Tweet today and was sort of pissed about it. Because that just isn't true.
All of us fail at some point and for someone like Kara to say otherwise is not fair to the mere mortals who look up to her and other elites.
In short, failure is what makes us stronger and faster. Failure also makes us better people. For example, many of us, myself included, would love to qualify for Boston. Odds are I will never qualify for that race so I will live vicariously through my chums who are wicked fast and elites like Kara. However, this failure to qualify at my current marathon times pumps me up to train harder for the possibility to join my wicked fast chums in Hopkinton.
In recent years Kara has expressed her desire to win that race. Now, if she doesn't win this year is that failure? Under most definitions it would be.
But that is a good thing.
Her drive will be strengthened, her training adjusted. If she just won every time, she wouldn't have to get better. And that is fun, but there would be no fire. American's like an underdog and love seeing our people win. So when they fight back -- and have a sweet middle miles montage about their struggles -- we want to cheer harder and enjoy more. Also, Nike prefers the comeback story line.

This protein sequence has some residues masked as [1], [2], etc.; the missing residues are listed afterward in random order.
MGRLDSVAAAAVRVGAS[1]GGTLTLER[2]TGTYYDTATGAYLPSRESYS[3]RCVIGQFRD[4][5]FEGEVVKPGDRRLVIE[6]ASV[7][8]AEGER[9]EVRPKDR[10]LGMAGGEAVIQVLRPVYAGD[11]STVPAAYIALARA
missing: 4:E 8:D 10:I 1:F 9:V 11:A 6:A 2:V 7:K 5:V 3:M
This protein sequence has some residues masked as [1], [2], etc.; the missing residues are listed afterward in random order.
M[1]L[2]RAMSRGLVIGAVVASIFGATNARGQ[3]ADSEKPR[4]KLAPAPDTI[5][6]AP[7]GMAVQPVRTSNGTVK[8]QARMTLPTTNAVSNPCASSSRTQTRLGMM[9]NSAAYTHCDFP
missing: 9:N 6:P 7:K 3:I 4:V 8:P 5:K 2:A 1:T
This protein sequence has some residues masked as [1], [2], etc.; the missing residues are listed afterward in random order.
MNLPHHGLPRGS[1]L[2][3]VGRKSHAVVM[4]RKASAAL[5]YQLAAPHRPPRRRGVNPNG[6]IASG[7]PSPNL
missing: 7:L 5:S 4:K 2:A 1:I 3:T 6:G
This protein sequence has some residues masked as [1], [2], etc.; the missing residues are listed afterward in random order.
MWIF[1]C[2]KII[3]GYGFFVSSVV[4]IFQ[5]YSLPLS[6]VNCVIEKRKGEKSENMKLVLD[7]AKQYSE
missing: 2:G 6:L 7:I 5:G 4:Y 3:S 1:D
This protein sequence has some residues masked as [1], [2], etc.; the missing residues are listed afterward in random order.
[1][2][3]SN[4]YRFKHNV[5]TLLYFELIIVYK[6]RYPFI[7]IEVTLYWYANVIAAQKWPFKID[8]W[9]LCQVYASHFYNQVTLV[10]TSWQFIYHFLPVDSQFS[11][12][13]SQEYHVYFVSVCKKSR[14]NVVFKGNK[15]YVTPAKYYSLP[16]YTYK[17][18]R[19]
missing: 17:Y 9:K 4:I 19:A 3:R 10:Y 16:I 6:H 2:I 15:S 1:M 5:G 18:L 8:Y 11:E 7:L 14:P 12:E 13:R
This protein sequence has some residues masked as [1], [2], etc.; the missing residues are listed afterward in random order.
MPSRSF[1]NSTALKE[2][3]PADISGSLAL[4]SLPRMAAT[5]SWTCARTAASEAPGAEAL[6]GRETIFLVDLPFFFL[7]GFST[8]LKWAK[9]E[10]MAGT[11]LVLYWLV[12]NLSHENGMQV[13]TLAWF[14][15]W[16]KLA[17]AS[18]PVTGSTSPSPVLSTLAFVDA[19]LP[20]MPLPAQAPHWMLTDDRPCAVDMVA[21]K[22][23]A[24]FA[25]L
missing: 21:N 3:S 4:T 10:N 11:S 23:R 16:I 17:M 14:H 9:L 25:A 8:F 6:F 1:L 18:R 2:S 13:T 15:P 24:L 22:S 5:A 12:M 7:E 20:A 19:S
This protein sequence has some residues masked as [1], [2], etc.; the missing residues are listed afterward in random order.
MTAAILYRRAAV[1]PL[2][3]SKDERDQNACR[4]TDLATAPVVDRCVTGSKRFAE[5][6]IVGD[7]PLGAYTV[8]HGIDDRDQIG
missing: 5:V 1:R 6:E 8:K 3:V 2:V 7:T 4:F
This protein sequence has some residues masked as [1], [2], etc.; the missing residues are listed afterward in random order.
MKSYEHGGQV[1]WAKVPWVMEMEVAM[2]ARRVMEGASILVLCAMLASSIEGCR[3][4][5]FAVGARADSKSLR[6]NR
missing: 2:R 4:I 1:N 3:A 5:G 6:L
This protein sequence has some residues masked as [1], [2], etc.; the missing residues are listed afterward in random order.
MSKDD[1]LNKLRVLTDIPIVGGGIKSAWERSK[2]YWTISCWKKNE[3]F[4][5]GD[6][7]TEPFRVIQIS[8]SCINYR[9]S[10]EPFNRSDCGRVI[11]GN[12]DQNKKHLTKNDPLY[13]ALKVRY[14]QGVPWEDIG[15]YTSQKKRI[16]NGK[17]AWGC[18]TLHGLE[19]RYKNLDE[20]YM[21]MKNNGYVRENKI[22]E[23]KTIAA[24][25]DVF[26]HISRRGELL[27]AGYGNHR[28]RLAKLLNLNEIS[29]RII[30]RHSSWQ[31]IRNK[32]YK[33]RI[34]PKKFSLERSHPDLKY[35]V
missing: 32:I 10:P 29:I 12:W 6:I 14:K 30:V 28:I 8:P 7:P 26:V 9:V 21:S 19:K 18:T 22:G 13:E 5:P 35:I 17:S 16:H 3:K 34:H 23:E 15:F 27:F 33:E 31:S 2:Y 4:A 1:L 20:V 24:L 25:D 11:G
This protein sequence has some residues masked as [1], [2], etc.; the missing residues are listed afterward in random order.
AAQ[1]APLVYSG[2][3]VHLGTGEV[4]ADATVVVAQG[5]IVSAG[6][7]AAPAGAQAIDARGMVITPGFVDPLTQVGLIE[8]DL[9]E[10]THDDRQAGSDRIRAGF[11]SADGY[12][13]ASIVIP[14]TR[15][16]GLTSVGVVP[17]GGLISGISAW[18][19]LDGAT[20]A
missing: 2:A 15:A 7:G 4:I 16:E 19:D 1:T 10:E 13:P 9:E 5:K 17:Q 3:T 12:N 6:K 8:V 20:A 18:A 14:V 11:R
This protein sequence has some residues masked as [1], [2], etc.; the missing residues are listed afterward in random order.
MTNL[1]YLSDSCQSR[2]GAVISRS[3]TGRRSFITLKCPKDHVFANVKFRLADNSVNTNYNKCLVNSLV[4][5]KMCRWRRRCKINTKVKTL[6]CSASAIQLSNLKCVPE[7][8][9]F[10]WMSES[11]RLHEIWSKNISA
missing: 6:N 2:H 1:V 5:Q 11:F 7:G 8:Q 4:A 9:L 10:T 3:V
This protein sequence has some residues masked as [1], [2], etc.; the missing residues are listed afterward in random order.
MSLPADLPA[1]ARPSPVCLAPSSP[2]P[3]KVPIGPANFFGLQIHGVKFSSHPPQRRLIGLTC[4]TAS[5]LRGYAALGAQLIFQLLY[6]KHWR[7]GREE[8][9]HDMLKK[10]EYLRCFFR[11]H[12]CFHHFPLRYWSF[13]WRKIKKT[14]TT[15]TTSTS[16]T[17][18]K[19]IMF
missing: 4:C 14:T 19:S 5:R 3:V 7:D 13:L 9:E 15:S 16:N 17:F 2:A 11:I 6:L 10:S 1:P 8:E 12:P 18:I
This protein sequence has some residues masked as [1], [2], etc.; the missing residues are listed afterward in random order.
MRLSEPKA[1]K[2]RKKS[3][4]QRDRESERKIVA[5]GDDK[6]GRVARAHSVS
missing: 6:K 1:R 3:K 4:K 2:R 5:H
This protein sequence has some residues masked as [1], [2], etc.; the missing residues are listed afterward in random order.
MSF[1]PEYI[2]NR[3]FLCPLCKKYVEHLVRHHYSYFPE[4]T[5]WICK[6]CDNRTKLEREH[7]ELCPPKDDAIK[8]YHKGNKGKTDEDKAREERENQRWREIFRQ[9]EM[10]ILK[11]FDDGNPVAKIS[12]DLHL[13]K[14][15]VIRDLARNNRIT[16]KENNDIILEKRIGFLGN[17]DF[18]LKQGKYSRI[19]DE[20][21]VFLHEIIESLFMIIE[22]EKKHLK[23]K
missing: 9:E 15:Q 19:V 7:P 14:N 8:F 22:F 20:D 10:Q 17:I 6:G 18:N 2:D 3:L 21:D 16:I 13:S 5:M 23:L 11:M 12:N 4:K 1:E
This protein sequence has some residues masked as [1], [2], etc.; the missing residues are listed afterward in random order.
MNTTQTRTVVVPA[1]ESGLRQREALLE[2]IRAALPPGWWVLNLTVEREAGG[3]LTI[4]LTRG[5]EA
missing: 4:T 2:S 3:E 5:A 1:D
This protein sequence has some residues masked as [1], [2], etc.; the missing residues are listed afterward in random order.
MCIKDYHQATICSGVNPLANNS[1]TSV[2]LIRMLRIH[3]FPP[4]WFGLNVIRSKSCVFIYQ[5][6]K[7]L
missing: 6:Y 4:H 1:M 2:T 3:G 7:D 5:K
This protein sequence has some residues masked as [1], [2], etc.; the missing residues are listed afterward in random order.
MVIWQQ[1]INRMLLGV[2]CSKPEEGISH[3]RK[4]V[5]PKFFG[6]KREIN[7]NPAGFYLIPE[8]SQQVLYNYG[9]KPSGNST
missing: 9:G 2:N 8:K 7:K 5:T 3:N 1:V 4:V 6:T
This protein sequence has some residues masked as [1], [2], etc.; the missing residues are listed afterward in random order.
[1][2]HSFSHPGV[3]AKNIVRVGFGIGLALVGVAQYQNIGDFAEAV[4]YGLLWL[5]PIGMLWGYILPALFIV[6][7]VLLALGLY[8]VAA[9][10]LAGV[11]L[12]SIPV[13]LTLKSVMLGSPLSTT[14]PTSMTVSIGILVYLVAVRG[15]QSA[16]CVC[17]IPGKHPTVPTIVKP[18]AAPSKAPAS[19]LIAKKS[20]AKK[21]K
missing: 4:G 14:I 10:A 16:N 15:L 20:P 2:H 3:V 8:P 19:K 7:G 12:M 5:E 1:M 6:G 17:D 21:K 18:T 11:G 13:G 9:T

Yet that isn't the point. We all fail. No one wins everything. And in competitive running there is always going to be someone faster than you, someone who ran a smarter race, someone who wasn't going full speed that you beat because they didn't care to race, or you are going to need a Porto-potty really badly.
Perhaps she was trying to alter the general understanding of failure; that making the effort is enough to be considered a winner. And if she was, that is crap.
Not being the best is part of life. The way we engage with our failures is more important than the way we celebrate our victories. Then again, I am simply a lowly court jester speaking truth to the powerful running royals.